A CHRISTIAN RESPONSE TO REFUGEES:  Dan O’Deens – January 29, 2017




8.7 million Syrians are predicted to be displaced within the country in 2016, and 4.8 million have sought refuge in other countries since 2011. The UNHCR’s latest figures show the crisis is getting worse. Families are moving not to simply better their lives, but to literally save their lives.

And at a time when the west is reeling in fear and anti-refugee rhetoric is ruling the headlines, we as the Church have a responsibility to respond.  We cannot sit blindly by as people die, flee for their lives, search for homes, or live in an existence many of us cannot even comprehend.

We cannot let the generations to come look back on this time in history and wonder how we sat back and did nothing.  We must engage, and we must act.

“Now, now,  is the time for the Church to be the Church. In the past, the Church may have been defined by what the Church is against — but, in this defining moment in history, may the Church be clearly defined by what it is for — and the Church has always been for the stranger, the sojourner, and the welcoming arms of the Savior. How can we not move heaven and earth to let the broken in  – when heaven moved and came to earth to let us in?”  – Ann Voskamp


As we continue to watch the refugee crisis unfold in front of us, it is natural to feel somewhat helpless as to what to do, yet we feel compelled to respond in a way that eases the heartbreaking struggle we are see our brothers and sisters going through. It is frustrating to feel that helplessness, the problem often then becomes overwhelming, and we feel paralyzed by the inability to be able to fix things.


The reality is that while there are hundreds of thousands flooding into Europe, this is not a new crisis. Nor is it the only refugee crisis happening around the world.

By the end of 2014, 59.5 million individuals were forcibly displaced worldwide as a result of persecution, conflict, generalized violence, or human rights violations. This is 8.3 million more than the year before (51.2 million) and the highest annual increase in a single year.


In 2011, Syria had a population of 22.4 million people. Today, 10.6 million live in their homes, 7.6 million are internally displaced, 4 million have left the country, and 250 thousand have been killed. Of those who have left the country, 1.6 million live in Turkey,


1 million are in Lebanon and Jordan, and a few hundred thousand are in Iraq and Egypt.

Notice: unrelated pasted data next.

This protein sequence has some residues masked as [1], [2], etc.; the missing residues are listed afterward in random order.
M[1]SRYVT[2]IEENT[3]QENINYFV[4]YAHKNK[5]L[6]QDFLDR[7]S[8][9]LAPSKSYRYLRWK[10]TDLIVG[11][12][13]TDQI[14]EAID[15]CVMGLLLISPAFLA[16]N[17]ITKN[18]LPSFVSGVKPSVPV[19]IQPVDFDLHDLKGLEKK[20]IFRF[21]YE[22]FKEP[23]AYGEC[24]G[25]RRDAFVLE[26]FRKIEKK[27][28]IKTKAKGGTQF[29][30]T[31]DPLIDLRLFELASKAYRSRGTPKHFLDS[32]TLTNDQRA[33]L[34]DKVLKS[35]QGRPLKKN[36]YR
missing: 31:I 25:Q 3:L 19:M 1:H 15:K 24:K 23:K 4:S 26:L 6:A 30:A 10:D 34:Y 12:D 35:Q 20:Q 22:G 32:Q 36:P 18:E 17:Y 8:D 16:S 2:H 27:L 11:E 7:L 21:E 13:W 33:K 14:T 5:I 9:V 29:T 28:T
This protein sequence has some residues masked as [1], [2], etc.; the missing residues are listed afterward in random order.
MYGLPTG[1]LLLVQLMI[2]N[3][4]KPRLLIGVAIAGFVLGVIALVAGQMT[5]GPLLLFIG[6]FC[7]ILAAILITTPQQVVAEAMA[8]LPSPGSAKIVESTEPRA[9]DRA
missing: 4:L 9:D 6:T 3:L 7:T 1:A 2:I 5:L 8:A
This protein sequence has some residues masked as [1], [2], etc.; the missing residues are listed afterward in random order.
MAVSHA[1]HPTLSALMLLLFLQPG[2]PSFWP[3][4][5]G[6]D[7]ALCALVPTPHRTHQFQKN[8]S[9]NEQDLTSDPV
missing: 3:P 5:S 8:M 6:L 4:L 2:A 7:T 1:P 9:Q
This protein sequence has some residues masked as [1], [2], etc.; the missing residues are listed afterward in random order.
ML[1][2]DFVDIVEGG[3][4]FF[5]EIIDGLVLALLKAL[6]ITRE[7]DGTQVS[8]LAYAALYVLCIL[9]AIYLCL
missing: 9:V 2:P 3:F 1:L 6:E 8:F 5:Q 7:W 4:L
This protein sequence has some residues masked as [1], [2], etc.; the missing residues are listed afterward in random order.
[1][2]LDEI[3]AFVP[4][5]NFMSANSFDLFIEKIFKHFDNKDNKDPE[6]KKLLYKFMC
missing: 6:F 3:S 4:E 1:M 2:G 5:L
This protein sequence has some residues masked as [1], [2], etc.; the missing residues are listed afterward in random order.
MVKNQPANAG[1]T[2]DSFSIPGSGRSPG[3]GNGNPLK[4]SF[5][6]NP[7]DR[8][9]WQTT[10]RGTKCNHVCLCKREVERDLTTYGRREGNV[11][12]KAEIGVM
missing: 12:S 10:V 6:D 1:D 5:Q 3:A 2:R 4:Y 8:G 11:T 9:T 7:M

95% of those who have fled Syria live in these 5 countries. 25% of Jordan’s current population, and over half of Lebanon’s population, is made up of refugees.


These countries are completely underfunded to support this massive refugee population, and most refugees live in a type of legal limbo outside camps where they cannot work or get an education.  And so, many are attempting to get to Europe in the hope of refuge, security and the chance to start over.


In this mass migration to Europe, in 2015 alone, there have been over 600,000 arrivals by sea. More than 3,000 dead or missing. Boats are run by people smugglers from Turkey, Morocco and Egypt.


Many governments are opening their borders and offering refuge, and many individuals, churches, and other communities are putting out the welcome mat. However the hard work is yet to come, the hard work is in fulfilling the welcome.


The challenge right now is how to provide both aid and development. We must provide the immediate resources required for a crisis of this scale, but we must also invest in sustainable solutions. This crisis is not being fixed any time soon, nor is it going away. Millions of people are needing to start their lives over, from nothing. And potentially in countries where there is no familiarity, where they do not know the language, how to navigate, or how to move forward. The challenges are enormous.


We can, and must, have an immediate response, to give of our resources to those who are in need. And there are a great number of aid organizations doing amazing work all around the world.


But what is our responsibility as followers of Jesus? What does He ask of us when it comes to the widow, the orphan, the stranger?